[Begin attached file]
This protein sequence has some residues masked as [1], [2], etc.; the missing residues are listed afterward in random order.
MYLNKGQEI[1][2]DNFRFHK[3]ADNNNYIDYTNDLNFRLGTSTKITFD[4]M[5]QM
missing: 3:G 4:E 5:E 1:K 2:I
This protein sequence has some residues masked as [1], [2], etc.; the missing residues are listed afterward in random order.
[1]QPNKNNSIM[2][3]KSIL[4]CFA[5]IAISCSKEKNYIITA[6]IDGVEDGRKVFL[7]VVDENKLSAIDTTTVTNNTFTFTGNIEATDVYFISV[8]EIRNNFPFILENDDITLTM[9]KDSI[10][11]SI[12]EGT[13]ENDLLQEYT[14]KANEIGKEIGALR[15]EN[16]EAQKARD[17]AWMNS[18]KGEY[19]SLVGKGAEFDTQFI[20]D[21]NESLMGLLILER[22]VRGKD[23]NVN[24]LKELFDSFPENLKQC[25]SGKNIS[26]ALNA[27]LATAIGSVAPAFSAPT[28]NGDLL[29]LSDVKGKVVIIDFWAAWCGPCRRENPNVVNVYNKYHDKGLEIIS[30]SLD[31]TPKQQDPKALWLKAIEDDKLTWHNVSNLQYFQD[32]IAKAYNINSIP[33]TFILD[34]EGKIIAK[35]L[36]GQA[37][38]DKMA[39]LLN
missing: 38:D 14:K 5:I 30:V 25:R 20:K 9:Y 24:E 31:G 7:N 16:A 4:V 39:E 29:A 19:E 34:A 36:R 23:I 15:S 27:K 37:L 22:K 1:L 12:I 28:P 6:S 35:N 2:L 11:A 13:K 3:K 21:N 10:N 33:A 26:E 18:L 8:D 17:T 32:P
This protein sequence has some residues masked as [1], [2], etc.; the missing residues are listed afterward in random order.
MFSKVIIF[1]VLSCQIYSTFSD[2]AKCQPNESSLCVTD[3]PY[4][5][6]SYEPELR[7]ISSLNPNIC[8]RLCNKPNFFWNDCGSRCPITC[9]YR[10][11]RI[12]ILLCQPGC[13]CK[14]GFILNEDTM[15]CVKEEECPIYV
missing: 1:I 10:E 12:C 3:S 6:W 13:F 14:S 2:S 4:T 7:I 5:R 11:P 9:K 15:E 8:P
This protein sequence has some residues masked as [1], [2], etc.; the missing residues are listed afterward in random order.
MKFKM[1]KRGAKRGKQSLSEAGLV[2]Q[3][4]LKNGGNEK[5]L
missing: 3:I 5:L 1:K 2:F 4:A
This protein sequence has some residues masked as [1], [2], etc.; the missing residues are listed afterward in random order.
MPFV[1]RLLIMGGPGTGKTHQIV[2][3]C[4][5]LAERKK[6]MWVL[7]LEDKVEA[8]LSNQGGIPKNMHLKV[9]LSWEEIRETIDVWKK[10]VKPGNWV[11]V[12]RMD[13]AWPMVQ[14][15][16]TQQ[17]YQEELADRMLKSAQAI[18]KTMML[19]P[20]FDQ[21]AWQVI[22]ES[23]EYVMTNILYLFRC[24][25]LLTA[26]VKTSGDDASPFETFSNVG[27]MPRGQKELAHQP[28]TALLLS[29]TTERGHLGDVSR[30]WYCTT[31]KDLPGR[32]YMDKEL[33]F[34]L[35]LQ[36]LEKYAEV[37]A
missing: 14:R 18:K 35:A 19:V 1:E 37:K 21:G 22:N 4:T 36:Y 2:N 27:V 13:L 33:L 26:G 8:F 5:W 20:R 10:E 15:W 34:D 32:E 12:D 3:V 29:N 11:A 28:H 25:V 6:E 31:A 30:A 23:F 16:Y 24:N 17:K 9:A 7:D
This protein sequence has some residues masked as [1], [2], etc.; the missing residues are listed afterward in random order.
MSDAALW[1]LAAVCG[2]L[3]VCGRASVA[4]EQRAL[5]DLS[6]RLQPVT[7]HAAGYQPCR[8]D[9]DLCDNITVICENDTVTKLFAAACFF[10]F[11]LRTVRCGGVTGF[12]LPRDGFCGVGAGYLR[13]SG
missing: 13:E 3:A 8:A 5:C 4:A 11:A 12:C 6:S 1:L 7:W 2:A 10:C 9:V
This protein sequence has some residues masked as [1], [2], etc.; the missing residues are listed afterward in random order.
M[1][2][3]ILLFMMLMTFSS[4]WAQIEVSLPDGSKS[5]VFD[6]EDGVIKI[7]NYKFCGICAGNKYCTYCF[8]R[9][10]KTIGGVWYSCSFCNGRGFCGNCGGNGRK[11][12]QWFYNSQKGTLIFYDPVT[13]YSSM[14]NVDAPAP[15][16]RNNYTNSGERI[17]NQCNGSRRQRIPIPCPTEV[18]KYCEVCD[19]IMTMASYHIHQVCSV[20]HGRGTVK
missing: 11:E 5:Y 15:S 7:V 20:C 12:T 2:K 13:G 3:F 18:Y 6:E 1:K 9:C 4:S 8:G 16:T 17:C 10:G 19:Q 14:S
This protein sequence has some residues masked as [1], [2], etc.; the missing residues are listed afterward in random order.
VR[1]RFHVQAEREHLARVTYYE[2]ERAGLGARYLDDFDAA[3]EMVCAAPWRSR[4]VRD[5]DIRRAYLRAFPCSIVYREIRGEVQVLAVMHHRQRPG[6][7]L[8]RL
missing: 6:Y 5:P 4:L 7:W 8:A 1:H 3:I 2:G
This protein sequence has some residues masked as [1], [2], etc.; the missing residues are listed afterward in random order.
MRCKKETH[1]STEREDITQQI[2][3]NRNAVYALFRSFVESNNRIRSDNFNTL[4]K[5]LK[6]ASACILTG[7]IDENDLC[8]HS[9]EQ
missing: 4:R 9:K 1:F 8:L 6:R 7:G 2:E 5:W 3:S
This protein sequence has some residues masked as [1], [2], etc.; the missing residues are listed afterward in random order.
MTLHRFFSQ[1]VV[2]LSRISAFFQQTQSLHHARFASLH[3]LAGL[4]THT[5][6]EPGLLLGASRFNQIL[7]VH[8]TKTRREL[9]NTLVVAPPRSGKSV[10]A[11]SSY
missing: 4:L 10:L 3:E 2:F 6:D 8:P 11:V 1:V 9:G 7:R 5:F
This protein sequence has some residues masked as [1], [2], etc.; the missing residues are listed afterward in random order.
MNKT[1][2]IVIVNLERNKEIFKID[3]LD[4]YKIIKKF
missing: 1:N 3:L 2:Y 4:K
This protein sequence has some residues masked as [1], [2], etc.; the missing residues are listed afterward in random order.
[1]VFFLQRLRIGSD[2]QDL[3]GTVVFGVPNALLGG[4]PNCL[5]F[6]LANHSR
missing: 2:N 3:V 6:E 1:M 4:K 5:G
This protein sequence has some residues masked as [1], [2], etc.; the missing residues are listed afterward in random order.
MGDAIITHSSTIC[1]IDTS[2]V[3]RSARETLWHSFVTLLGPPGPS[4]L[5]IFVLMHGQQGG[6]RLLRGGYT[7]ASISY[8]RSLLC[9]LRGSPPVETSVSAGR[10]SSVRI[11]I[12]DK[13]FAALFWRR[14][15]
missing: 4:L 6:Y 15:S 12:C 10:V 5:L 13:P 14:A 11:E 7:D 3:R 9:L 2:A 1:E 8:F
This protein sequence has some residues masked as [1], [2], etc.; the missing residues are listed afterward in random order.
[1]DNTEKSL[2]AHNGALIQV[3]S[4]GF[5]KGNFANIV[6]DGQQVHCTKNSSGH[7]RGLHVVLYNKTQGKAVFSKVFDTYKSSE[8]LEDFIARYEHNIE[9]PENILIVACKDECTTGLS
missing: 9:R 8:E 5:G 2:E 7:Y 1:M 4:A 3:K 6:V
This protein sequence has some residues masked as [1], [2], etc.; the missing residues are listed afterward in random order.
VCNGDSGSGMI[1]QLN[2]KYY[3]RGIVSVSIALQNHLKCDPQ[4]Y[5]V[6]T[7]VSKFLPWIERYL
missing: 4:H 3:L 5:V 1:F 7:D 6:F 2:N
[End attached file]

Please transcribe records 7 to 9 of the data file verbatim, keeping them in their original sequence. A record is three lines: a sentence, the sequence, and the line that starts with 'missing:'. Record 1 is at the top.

This protein sequence has some residues masked as [1], [2], etc.; the missing residues are listed afterward in random order.
M[1][2][3]ILLFMMLMTFSS[4]WAQIEVSLPDGSKS[5]VFD[6]EDGVIKI[7]NYKFCGICAGNKYCTYCF[8]R[9][10]KTIGGVWYSCSFCNGRGFCGNCGGNGRK[11][12]QWFYNSQKGTLIFYDPVT[13]YSSM[14]NVDAPAP[15][16]RNNYTNSGERI[17]NQCNGSRRQRIPIPCPTEV[18]KYCEVCD[19]IMTMASYHIHQVCSV[20]HGRGTVK
missing: 11:E 5:Y 15:S 7:V 20:C 12:T 2:K 13:G 3:F 18:Y 6:E 1:K 9:C 4:S 8:G 16:T 17:C 10:G 19:Q 14:S
This protein sequence has some residues masked as [1], [2], etc.; the missing residues are listed afterward in random order.
VR[1]RFHVQAEREHLARVTYYE[2]ERAGLGARYLDDFDAA[3]EMVCAAPWRSR[4]VRD[5]DIRRAYLRAFPCSIVYREIRGEVQVLAVMHHRQRPG[6][7]L[8]RL
missing: 6:Y 5:P 4:L 7:W 8:A 1:H 3:I 2:G
This protein sequence has some residues masked as [1], [2], etc.; the missing residues are listed afterward in random order.
MRCKKETH[1]STEREDITQQI[2][3]NRNAVYALFRSFVESNNRIRSDNFNTL[4]K[5]LK[6]ASACILTG[7]IDENDLC[8]HS[9]EQ
missing: 4:R 9:K 1:F 8:L 6:R 7:G 2:E 5:W 3:S